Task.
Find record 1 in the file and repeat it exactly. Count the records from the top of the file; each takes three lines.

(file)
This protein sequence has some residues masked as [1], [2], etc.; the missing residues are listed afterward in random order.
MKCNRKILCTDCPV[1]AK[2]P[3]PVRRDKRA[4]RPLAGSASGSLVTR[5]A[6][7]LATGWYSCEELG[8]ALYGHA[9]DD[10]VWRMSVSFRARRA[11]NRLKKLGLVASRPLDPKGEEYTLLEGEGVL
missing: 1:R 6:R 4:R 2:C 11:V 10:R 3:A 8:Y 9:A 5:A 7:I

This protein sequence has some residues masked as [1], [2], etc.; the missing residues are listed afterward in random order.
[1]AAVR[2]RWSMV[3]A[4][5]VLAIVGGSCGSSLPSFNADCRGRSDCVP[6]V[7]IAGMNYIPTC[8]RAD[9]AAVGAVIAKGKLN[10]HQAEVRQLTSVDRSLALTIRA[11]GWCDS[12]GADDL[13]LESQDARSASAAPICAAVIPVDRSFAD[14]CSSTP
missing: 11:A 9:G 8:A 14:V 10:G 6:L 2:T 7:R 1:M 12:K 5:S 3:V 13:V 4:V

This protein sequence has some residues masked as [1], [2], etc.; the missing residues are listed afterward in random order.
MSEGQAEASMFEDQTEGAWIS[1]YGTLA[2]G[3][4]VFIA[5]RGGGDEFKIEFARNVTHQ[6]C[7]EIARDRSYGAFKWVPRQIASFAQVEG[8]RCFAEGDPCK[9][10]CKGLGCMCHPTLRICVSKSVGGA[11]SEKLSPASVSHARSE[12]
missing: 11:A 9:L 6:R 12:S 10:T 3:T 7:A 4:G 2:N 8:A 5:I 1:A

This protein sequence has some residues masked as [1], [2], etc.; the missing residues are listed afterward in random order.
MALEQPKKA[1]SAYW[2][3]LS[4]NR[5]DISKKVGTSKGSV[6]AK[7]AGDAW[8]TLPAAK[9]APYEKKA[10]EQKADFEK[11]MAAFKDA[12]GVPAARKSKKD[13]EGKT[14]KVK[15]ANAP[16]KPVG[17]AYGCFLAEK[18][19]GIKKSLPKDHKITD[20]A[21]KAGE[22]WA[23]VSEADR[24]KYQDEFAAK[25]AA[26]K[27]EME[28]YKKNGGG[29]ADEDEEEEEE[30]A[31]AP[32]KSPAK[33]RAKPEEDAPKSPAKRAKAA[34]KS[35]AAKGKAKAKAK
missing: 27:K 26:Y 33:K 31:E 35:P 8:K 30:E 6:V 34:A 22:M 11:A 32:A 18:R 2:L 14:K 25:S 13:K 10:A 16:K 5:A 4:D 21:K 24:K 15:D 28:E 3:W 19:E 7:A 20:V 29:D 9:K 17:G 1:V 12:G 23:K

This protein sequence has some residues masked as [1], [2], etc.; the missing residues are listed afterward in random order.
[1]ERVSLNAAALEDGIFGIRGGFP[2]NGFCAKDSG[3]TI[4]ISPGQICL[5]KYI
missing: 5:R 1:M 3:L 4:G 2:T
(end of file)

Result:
This protein sequence has some residues masked as [1], [2], etc.; the missing residues are listed afterward in random order.
MKCNRKILCTDCPV[1]AK[2]P[3]PVRRDKRA[4]RPLAGSASGSLVTR[5]A[6][7]LATGWYSCEELG[8]ALYGHA[9]DD[10]VWRMSVSFRARRA[11]NRLKKLGLVASRPLDPKGEEYTLLEGEGVL
missing: 1:R 6:R 4:R 2:C 11:V 10:R 3:A 8:Y 9:A 5:A 7:I